It was recently confirmed as fact, via the hacking of emails from a national Presidential candidate’s campaign manager and the hacking of emails from the leadership of a national political party committees emails, that news has been fabricated quite regularly by our heretofore trusted national media and others.
Since this revelation, we’ve been bombarded with repetitive stories from the national media about “fake news” and how destructive fake news can be.
Perhaps the reason for this bombardment about fake news is to get our minds off of the recently-confirmed fact that our national news media regularly trades in fake news. I believe we all need to work to verify — not just to discern — whether news is true or untrue.
There’s an old saying that’s funny, but also full of wisdom: “Don’t believe everything you think.”
The lesson in all this is that we need to verify — not just to “discern” — whether the news we’re reading is real or fake, whether we agree with it or not.
So, in the spirit of fake news, facts, falsehoods, mathematics and random thoughts I’d like to share the following six general news and personal finance factoids. Can you can identify the error?
- For the same amount of money used to purchase a “tall” Starbucks latte five days per week during each week in 2016, one could have purchased an economy roundtrip flight from the continental US to London, England or to continental Europe.
- The percentage of today’s Americans whose families immigrated to the US after 1870 is more than 50%. In other words, less than one-half of today’s US population can trace its family in America back to the civil war.
- Sixty-nine percent of Americans last year had less than $1000 in savings.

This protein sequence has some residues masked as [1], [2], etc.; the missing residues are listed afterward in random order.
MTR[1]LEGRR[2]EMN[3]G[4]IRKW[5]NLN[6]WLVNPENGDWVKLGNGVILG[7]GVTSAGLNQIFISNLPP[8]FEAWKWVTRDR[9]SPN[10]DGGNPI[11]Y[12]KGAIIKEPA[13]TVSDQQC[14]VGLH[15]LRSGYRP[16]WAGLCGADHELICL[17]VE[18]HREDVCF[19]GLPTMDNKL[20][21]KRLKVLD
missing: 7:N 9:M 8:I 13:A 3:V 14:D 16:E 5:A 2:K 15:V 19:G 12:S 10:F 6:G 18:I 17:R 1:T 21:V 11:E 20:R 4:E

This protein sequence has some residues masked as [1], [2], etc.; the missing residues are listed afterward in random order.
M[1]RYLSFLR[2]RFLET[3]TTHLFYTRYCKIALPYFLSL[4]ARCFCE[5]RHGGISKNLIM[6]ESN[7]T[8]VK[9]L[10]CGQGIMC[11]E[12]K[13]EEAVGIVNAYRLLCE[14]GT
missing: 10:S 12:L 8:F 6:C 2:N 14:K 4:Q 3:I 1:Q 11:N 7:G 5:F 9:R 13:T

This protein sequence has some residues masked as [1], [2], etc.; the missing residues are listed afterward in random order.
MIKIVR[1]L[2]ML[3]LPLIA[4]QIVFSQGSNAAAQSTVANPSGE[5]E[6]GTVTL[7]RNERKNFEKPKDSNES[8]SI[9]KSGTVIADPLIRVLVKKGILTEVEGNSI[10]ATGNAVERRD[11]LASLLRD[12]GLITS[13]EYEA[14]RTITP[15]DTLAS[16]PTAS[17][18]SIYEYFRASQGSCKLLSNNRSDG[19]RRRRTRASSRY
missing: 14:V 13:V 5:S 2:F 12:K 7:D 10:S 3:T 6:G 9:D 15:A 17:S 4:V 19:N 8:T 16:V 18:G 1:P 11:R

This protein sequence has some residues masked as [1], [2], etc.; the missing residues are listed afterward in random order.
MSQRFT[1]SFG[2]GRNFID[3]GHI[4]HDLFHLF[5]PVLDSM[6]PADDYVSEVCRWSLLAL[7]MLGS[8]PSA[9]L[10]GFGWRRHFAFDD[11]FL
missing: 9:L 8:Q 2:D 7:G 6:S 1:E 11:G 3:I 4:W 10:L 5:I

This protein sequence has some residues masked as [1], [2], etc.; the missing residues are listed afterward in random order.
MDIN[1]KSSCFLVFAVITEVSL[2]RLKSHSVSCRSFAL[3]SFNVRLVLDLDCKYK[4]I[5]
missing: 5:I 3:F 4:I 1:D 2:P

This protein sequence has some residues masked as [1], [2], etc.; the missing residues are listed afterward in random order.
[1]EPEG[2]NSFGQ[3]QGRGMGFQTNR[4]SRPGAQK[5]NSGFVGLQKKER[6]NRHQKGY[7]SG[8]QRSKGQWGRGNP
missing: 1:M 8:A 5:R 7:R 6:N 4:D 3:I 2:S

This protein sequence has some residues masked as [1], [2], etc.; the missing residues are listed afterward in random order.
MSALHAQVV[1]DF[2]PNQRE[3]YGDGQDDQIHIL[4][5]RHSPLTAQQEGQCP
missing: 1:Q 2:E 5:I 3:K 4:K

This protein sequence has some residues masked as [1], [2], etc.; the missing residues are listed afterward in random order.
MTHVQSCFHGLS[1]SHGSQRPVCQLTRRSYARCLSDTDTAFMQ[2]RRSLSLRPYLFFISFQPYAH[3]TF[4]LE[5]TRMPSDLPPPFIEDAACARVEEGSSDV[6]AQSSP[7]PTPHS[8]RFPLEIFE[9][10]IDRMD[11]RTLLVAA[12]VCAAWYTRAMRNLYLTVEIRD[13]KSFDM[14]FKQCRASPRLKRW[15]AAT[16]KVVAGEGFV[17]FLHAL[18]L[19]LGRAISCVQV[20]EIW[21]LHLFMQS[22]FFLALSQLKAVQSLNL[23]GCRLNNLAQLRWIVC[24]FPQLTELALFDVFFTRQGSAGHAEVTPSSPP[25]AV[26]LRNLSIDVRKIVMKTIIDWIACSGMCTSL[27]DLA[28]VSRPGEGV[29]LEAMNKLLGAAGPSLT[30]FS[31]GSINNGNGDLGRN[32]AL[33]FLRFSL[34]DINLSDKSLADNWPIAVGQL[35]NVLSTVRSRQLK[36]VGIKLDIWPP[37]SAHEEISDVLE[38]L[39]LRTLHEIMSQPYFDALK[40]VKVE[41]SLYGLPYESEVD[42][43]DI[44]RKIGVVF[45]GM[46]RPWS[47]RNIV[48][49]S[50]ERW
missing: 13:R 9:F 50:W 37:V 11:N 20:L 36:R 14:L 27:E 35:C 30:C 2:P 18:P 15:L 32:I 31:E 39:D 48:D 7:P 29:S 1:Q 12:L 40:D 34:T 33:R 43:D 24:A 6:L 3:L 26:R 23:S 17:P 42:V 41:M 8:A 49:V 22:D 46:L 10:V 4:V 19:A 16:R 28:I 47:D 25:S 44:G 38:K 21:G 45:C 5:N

- The number of people murdered in Chicago during the nine years that ended December 31, 2016: 4486. That’s 11 fewer than the number of US service personnel killed in Iraq during the nine years of the Iraq war.
- The English like to say: “We pay attention to our pennies because they add up to pounds.”
Okay … after reading this article, did you spot the problem?
Photo Credit: weekly world news
I’m pretty sure the 69% with less than $1000 in savings is an old wife tale.
The British say “pence” not pennies.
Antonio Fortunato says
Sandy, the British say: that costs 75 pence” or may say: “that costs 75 P” however they would say: “there are 100 pennies in a pound”.
But George, the article speaks of what the British “like” to say.
P.S. My name’s not Sandy.
Dustin Michael Wax says
Only 5 factoids…
^^^^^ What he said.
Antonio Fortunato says
Sandy and Dustin, you have both correctly identified the error in the article. Well done.
Probably not what you are asking, but is it really hacking when the campaign manager willingly gives out his password to person or persons unknown to him. That’s called successful phishing, I think.
Trick question. All of those facts are true!
Bits of my “family” (ancestors) came post 1870, but other branches were here long before that (and presumably gave the newcomers a very warm welcome). Mixing with the indigenous population surely has made the “less than one-half” part of that fact wrong.
(Sidebar – pence and pennies are both acceptable plurals for penny, methinks.)
Iraq war lasted 8 yrs